U.S. Attorney James P. Kennedy Jr. announced Tuesday that Michael Yount, 47, of Lancaster, who was convicted of making a materially false statement, was sentenced to serve two years probation by U.S. District Judge Elizabeth A. Wolford. Wolford also ordered the defendant to perform 100 hours of community service "that directly contributes to the betterment of this community's environment."
Assistant U.S. Attorney Aaron J. Mango, who handled the case, said that on July 18, 2016, the New York State Department of Environmental Conservation responded to an alleged oil spill in Cayuga Creek in Niagara Falls. The DEC Spills Unit found a significant amount of suspected waste oil in the creek along Niagara Falls Boulevard near Tuscarora Road and in a large storm sewer water pipe along Niagara Falls Boulevard.
As part of a subsequent investigation, a DEC Environmental Programs technician began looking into potential sources of the oil discharge, which the technician estimated to be between a 300 and 500 gallon oil spill, and whether a violation of the Clean Water Act had occurred. The technician contacted the defendant, who was the environmental compliance officer for Delta Sonic Car Wash Systems Inc., which has a location on Niagara Falls Boulevard, approximately a half a mile from Cayuga Creek. During a meeting at the Delta Sonic location on Niagara Falls Boulevard, the technician learned that Delta Sonic was renovating the oil change and lube shop garage, which involved the removal of concrete floors by a subcontractor. At that time, Yount said that there had not been any problems except for a minor spill of approximately two gallons of oil, which was immediately cleaned up.
The technician returned to Delta Sonic the following day and observed an absorbent boom with oil on it in a storm sewer receiver located in the parking lot outside of the oil change garage. While the technician was looking into the storm sewer receiver with the defendant, Yount, sought to mislead the technician by saying booms were often left in sewers and that the boom in question may have been in there for some time. However, the defendant knew that booms were not often left in the sewers at Delta Sonic and that this particular boom had been placed in the storm sewer receiver approximately six days earlier. The boom had been placed in the storm sewer receiver as a result of a complaint by another Delta Sonic employee that oily wastewater was being pumped into it as a result of the renovation of the Delta Sonic oil change and lube shop garage.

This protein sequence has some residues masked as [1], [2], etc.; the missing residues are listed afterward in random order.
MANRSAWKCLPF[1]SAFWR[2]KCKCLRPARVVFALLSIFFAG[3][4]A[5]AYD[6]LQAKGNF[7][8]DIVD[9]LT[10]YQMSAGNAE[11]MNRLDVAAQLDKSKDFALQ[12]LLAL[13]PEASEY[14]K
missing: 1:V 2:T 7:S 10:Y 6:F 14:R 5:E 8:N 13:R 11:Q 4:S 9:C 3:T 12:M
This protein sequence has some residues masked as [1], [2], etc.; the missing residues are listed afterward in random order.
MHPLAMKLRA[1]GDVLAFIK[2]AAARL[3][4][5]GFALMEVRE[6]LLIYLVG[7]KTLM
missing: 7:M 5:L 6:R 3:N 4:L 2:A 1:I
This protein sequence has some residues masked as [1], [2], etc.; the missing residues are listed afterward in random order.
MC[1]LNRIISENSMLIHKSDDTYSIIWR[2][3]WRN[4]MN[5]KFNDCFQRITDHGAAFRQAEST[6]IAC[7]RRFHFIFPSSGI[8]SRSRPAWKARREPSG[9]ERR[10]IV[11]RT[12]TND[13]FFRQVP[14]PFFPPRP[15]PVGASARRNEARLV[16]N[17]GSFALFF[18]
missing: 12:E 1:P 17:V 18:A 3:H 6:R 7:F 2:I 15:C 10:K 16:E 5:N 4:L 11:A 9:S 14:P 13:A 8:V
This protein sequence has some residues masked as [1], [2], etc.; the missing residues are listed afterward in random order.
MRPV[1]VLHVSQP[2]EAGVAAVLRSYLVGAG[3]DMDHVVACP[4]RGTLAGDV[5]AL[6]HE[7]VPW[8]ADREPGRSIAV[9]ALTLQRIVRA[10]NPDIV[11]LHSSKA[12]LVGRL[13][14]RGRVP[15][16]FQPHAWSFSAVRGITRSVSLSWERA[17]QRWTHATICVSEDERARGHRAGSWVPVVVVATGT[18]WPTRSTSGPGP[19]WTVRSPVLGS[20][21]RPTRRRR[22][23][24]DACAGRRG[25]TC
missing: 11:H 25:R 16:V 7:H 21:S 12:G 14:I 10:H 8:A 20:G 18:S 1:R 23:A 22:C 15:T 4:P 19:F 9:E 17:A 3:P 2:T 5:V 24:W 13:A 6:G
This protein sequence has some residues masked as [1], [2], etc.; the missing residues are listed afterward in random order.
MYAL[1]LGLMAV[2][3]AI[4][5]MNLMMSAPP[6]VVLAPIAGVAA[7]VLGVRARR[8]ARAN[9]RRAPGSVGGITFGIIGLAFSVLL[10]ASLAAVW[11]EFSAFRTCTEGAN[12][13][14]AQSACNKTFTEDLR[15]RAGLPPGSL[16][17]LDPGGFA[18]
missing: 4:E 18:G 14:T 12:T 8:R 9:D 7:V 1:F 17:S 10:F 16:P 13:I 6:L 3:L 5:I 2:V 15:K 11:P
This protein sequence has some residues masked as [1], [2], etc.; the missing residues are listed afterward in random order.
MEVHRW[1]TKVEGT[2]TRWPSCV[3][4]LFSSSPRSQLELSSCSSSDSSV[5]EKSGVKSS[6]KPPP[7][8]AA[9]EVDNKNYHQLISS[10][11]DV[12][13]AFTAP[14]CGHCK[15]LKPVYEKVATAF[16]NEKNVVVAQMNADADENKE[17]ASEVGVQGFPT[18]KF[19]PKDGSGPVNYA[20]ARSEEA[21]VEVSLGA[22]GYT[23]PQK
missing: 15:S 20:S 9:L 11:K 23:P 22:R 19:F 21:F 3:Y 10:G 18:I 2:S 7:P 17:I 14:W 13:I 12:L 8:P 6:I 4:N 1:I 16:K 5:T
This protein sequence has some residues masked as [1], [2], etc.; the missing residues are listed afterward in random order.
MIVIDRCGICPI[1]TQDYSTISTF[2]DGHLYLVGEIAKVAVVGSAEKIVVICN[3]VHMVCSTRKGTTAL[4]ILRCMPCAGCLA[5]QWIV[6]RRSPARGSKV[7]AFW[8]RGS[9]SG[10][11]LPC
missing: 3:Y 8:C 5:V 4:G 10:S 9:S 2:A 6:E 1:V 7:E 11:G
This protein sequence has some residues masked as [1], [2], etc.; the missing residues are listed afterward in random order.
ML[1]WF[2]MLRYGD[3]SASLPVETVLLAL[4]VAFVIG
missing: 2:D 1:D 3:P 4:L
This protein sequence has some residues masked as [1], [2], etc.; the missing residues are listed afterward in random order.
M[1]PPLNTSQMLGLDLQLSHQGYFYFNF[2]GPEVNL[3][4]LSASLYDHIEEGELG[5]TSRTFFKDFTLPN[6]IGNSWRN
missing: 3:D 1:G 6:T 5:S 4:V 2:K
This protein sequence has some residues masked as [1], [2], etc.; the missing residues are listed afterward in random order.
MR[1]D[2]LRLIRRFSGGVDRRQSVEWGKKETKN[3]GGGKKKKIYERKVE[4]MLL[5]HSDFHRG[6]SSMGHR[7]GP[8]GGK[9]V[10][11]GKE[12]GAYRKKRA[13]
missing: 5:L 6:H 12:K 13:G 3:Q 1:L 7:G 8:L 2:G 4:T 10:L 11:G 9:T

In addition, Kennedy added that Delta Sonic recently entered into consent agreements with both the DEC and the United States Environmental Protection Agency regarding violation of the Clean Water Act. Pursuant to the terms of the consent agreements, Delta Sonic agreed to pay the $25,363.62 in cleanup costs and an additional $25,000 as a civil penalty to the DEC. In addition, the company agreed to pay $30,000 to the EPA as a civil penalty.
"Today's sentencing together with these consent orders and civil penalties make clear that this office, together with our federal and state partners, take seriously our obligation to protect our community from all threats," said Kennedy. "The quality of our environment is inextricably intertwined with the quality of life for our citizens. We will remain vigilant in our efforts to protect and preserve the precious natural resources with which we here in Western New York have been so richly blessed."
Tuesday's sentencing is the result of an investigation by the Environmental Protection Agency - Criminal Investigation Division, under the direction of Special Agent-In-Charge Tyler Amon; the New York State Department of Environmental Conservation Police, BECI, under the direction of Capt. John Burke; and the Niagara Falls Police Department, under the direction of Chief Bryan DalPorto.